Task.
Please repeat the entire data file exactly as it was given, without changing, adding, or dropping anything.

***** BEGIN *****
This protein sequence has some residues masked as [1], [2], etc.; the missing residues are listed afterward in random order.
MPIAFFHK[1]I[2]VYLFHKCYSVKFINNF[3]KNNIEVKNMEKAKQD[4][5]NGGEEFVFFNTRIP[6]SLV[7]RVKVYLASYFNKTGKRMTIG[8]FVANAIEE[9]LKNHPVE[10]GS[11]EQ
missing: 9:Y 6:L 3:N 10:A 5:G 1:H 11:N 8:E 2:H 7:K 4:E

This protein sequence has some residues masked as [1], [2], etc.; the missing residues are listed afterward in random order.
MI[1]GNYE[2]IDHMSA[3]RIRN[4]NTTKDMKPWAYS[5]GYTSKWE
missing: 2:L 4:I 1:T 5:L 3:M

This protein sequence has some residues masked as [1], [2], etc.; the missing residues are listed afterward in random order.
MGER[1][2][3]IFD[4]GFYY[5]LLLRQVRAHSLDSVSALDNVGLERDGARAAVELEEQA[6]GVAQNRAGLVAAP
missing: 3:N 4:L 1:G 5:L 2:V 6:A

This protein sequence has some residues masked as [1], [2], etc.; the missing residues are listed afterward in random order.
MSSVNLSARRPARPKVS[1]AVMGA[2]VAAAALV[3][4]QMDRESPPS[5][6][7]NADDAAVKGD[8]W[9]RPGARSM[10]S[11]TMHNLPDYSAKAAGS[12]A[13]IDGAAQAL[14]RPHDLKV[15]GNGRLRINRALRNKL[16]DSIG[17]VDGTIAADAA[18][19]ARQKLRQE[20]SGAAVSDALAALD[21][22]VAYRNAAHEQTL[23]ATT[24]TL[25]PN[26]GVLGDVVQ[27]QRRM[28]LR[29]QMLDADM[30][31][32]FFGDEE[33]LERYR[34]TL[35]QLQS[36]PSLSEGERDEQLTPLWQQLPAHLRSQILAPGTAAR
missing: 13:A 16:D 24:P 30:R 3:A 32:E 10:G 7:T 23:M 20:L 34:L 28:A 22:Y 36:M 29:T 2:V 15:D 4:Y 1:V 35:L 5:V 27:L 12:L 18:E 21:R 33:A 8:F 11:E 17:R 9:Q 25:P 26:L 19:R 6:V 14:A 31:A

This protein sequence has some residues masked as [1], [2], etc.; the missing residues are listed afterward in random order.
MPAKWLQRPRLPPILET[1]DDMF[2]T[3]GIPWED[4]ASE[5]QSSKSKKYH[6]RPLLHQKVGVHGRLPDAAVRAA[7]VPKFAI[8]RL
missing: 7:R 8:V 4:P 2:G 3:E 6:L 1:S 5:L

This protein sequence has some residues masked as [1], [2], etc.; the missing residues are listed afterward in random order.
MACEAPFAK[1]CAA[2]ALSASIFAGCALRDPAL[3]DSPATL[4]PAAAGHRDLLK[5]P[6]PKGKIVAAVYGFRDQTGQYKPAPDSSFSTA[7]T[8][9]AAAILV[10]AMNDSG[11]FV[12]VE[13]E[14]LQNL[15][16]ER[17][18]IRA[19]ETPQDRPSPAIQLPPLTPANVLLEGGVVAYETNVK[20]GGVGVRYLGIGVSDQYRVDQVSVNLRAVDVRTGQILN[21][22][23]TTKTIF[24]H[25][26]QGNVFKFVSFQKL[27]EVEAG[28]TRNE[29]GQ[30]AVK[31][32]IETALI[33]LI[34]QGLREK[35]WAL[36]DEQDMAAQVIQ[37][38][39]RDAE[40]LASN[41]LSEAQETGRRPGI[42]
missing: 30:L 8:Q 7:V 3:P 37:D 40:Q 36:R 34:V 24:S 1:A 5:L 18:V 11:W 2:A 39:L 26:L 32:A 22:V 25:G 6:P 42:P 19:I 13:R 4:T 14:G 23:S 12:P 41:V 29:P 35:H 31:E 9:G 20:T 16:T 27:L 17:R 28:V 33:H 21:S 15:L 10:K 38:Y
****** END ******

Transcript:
This protein sequence has some residues masked as [1], [2], etc.; the missing residues are listed afterward in random order.
MPIAFFHK[1]I[2]VYLFHKCYSVKFINNF[3]KNNIEVKNMEKAKQD[4][5]NGGEEFVFFNTRIP[6]SLV[7]RVKVYLASYFNKTGKRMTIG[8]FVANAIEE[9]LKNHPVE[10]GS[11]EQ
missing: 9:Y 6:L 3:N 10:A 5:G 1:H 11:N 8:E 2:H 7:K 4:E

This protein sequence has some residues masked as [1], [2], etc.; the missing residues are listed afterward in random order.
MI[1]GNYE[2]IDHMSA[3]RIRN[4]NTTKDMKPWAYS[5]GYTSKWE
missing: 2:L 4:I 1:T 5:L 3:M

This protein sequence has some residues masked as [1], [2], etc.; the missing residues are listed afterward in random order.
MGER[1][2][3]IFD[4]GFYY[5]LLLRQVRAHSLDSVSALDNVGLERDGARAAVELEEQA[6]GVAQNRAGLVAAP
missing: 3:N 4:L 1:G 5:L 2:V 6:A

This protein sequence has some residues masked as [1], [2], etc.; the missing residues are listed afterward in random order.
MSSVNLSARRPARPKVS[1]AVMGA[2]VAAAALV[3][4]QMDRESPPS[5][6][7]NADDAAVKGD[8]W[9]RPGARSM[10]S[11]TMHNLPDYSAKAAGS[12]A[13]IDGAAQAL[14]RPHDLKV[15]GNGRLRINRALRNKL[16]DSIG[17]VDGTIAADAA[18][19]ARQKLRQE[20]SGAAVSDALAALD[21][22]VAYRNAAHEQTL[23]ATT[24]TL[25]PN[26]GVLGDVVQ[27]QRRM[28]LR[29]QMLDADM[30][31][32]FFGDEE[33]LERYR[34]TL[35]QLQS[36]PSLSEGERDEQLTPLWQQLPAHLRSQILAPGTAAR
missing: 13:A 16:D 24:P 30:R 3:A 32:E 10:G 7:T 23:M 20:L 34:L 28:A 22:Y 36:M 29:T 2:V 15:D 4:Y 1:V 35:L 5:V 27:L 12:L 18:E 21:R 33:A 8:F 11:E 17:R 9:Q 25:P 26:L 19:R 6:V 14:A 31:A

This protein sequence has some residues masked as [1], [2], etc.; the missing residues are listed afterward in random order.
MPAKWLQRPRLPPILET[1]DDMF[2]T[3]GIPWED[4]ASE[5]QSSKSKKYH[6]RPLLHQKVGVHGRLPDAAVRAA[7]VPKFAI[8]RL
missing: 7:R 8:V 4:P 2:G 3:E 6:L 1:S 5:L

This protein sequence has some residues masked as [1], [2], etc.; the missing residues are listed afterward in random order.
MACEAPFAK[1]CAA[2]ALSASIFAGCALRDPAL[3]DSPATL[4]PAAAGHRDLLK[5]P[6]PKGKIVAAVYGFRDQTGQYKPAPDSSFSTA[7]T[8][9]AAAILV[10]AMNDSG[11]FV[12]VE[13]E[14]LQNL[15][16]ER[17][18]IRA[19]ETPQDRPSPAIQLPPLTPANVLLEGGVVAYETNVK[20]GGVGVRYLGIGVSDQYRVDQVSVNLRAVDVRTGQILN[21][22][23]TTKTIF[24]H[25][26]QGNVFKFVSFQKL[27]EVEAG[28]TRNE[29]GQ[30]AVK[31][32]IETALI[33]LI[34]QGLREK[35]WAL[36]DEQDMAAQVIQ[37][38][39]RDAE[40]LASN[41]LSEAQETGRRPGI[42]
missing: 30:L 8:Q 7:V 3:P 37:D 40:Q 36:R 34:V 24:S 1:A 5:L 18:V 11:W 2:A 39:L 26:L 32:A 22:V 25:G 6:P 42:P 19:I 13:R 4:T 14:G 23:S 12:P 41:V 29:P 35:H 31:E 9:G 20:T 16:T 27:L 17:R 28:V 33:H 21:S 15:L 10:K 38:Y